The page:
pinMode(IN1Pin, OUTPUT);
  pinMode(ENAPin, OUTPUT);
  pinMode(IN2Pin, OUTPUT);
  pinMode(IN3Pin, OUTPUT);
  pinMode(ENBPin, OUTPUT);
  pinMode(IN4Pin, OUTPUT);
  //Stop both motors on power up.  

void loop()
  if (Serial.available() > 0)    //Check for data on the serial lines.
    dataIn =;  //Get the character sent by the phone and store it in 'dataIn'.
    if (dataIn == 'F'){   //if incoming data is a F, move forward
    else if (dataIn == 'B'){   //if incoming data is a B, move backward
    else if (dataIn == 'L'){   //if incoming data is a L, move wheels left  
    else if (dataIn == 'R'){   //if incoming data is a R, move wheels right
    else {

//These direction functions are designed for Keyes L298N Motor Driver.
//You need to change them to suit your other motor drivers.
void moveForward(){
    digitalWrite(IN1Pin, LOW);
    digitalWrite(IN2Pin, HIGH); //L-Forward
    digitalWrite(IN3Pin, LOW);
    digitalWrite(IN4Pin, HIGH); //R-Forward
    digitalWrite(ENAPin, HIGH);
    digitalWrite(ENBPin, HIGH);

void moveBackward(){
    digitalWrite(IN1Pin, HIGH);
    digitalWrite(IN2Pin, LOW); //L-Backward
    digitalWrite(IN3Pin, HIGH);
    digitalWrite(IN4Pin, LOW); //R-Backward
    digitalWrite(ENAPin, HIGH);
    digitalWrite(ENBPin, HIGH);

void stopMotors(){
    digitalWrite(ENAPin, LOW);
    digitalWrite(ENBPin, LOW);

void moveLeft(){
    digitalWrite(IN1Pin, HIGH);
    digitalWrite(IN2Pin, LOW); //L-Backward
    digitalWrite(IN3Pin, LOW);
    digitalWrite(IN4Pin, HIGH); //R-Forward
    digitalWrite(ENAPin, HIGH);
    digitalWrite(ENBPin, HIGH);

void moveRight(){
    digitalWrite(IN1Pin, LOW);
    digitalWrite(IN2Pin, HIGH); //L-Forward
    digitalWrite(IN3Pin, HIGH);
    digitalWrite(IN4Pin, LOW); //R-Backward
    digitalWrite(ENAPin, HIGH);
    digitalWrite(ENBPin, HIGH);

Step 10: Android Apps

Video Streaming :

IP Webcam by Pavel Khlebovich.

Download this on your camera phone if you are using an android phone as the camera. This app will stream your camera through wifi and you can open it in any web browser. Then you can also view it within BlueCam 2 which we use as the tank controller.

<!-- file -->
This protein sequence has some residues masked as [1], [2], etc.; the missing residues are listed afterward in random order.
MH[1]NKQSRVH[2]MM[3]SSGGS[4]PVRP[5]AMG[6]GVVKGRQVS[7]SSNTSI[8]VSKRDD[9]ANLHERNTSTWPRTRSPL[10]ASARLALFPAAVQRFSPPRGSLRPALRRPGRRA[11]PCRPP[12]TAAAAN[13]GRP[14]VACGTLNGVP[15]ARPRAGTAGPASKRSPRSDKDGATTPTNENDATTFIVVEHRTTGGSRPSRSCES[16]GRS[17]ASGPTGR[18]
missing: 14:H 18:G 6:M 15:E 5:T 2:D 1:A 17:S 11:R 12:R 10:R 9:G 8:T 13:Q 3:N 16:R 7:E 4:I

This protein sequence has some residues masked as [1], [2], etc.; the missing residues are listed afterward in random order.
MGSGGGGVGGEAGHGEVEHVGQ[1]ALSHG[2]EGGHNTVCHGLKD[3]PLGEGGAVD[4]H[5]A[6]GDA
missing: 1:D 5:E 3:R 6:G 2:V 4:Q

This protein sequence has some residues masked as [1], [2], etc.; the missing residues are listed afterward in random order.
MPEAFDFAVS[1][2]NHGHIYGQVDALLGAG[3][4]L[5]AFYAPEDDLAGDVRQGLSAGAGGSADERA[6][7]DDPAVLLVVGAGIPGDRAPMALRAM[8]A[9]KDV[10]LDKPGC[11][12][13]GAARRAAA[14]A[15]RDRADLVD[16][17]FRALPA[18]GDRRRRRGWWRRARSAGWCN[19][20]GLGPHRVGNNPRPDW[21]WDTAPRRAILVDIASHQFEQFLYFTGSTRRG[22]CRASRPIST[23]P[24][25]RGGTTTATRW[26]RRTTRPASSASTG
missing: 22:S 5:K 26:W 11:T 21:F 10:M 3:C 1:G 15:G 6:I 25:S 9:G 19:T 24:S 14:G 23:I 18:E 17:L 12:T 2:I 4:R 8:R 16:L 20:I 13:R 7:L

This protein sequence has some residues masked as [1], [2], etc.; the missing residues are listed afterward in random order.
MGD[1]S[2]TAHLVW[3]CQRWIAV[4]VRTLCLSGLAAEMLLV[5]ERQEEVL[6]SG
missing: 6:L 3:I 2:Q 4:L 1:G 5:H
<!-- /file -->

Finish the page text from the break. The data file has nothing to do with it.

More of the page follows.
First, you need to setup your phone connect to your wireless router. Open IP Webcam then you are taken to the setting page. If you attach your phone to stand vertical on the tank, go to "Video preferences" (the first one in settings), set "Video orientation" to portrait. If you attach your phone in landscape mode like mine, you can skip this one. Go back to Settings. Go to the last item in settings that is "Start server". Then you will see what your camera sees on your screen. At the bottom center you will see something like : "". This is how you connect to your streaming camera. If you are using a web browser then just type that in the address bar. I will tell you later about how to connect from BlueCam 2.

We don't need this screen on because it is on the tank and it will waste the phone's battery. So you click on the "Actions..." button on upper right corner, then choose "Run in background". It will tell you that you can just press the "Home Key" on your phone and this app will still run in background. Click "Ok, I get it!". You will see the IP Webcam icon is on upper left corner, means that it is streaming the video in background, then you can turn off your screen.

Tank Controller :
BlueCam 2 by Johnny Visser.

Download this one on your controller phone. Before you run this apps make sure you have paired your JY-MCU module to your phone. Turn on your tank. Open bluetooth settings on your phone, search for devices. It will shows up as "LINVOR" or "HC-06" with default password "1234" (without quotes). Make sure your phone's wifi is connectinig to the same router as the phone you use as the tank's camera. Turning on bluetooth first before running the app is important, otherwise you won't see the bluetooth paired devices list and you need to exit the app and then open it again. Okay, now let's run the BlueCam 2.

This app is working in landscape mode only and it is good, we will have a wide camera view on the screen. Press the menu (Three Dots) button then choose "Configure buttons". If you don't see the menu buttons, you need to show it permanently in your navigation key. I haven't told Johnny about this one because I have my menu key "always visible" in navigation pane. Go to your Android Phone Settings > Navigation > Navigation bar > Menu visibility > Always show. This might be different a little bit depends on your phone models, but all you have to search is Menu visibility set to always show and it is under navigation bar setting.